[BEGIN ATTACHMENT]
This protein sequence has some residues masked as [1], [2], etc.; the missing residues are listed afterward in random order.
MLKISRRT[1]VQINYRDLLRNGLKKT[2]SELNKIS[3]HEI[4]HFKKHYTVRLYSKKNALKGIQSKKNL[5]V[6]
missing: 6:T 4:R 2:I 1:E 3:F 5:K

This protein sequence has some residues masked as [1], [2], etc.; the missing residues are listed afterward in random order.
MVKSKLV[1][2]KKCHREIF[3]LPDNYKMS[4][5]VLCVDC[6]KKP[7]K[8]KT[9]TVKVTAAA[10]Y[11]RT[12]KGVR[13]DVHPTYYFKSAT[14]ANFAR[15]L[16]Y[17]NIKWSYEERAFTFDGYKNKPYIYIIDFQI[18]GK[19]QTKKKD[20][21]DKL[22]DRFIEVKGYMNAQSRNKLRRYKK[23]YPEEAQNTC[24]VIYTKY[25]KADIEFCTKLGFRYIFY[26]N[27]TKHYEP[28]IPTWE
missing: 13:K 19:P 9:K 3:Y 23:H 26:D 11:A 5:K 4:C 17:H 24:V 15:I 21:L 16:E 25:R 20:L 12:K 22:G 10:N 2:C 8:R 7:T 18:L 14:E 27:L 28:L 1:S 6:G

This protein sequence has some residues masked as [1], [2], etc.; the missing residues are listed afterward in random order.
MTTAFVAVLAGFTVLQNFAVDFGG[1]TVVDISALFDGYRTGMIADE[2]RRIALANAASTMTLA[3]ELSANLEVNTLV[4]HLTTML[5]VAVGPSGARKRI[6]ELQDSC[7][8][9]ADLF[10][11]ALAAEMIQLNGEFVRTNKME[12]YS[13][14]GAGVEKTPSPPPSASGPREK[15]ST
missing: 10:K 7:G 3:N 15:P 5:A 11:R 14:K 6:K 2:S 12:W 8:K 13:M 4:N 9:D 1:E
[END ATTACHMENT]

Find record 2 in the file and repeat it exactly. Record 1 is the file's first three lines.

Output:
This protein sequence has some residues masked as [1], [2], etc.; the missing residues are listed afterward in random order.
MVKSKLV[1][2]KKCHREIF[3]LPDNYKMS[4][5]VLCVDC[6]KKP[7]K[8]KT[9]TVKVTAAA[10]Y[11]RT[12]KGVR[13]DVHPTYYFKSAT[14]ANFAR[15]L[16]Y[17]NIKWSYEERAFTFDGYKNKPYIYIIDFQI[18]GK[19]QTKKKD[20][21]DKL[22]DRFIEVKGYMNAQSRNKLRRYKK[23]YPEEAQNTC[24]VIYTKY[25]KADIEFCTKLGFRYIFY[26]N[27]TKHYEP[28]IPTWE
missing: 13:K 19:P 9:K 3:Y 23:H 26:D 11:A 5:K 4:C 17:H 24:V 15:I 21:L 16:E 25:R 20:L 12:K 22:G 10:N 2:C 8:R 7:T 18:L 14:E 27:L 28:L 1:S 6:G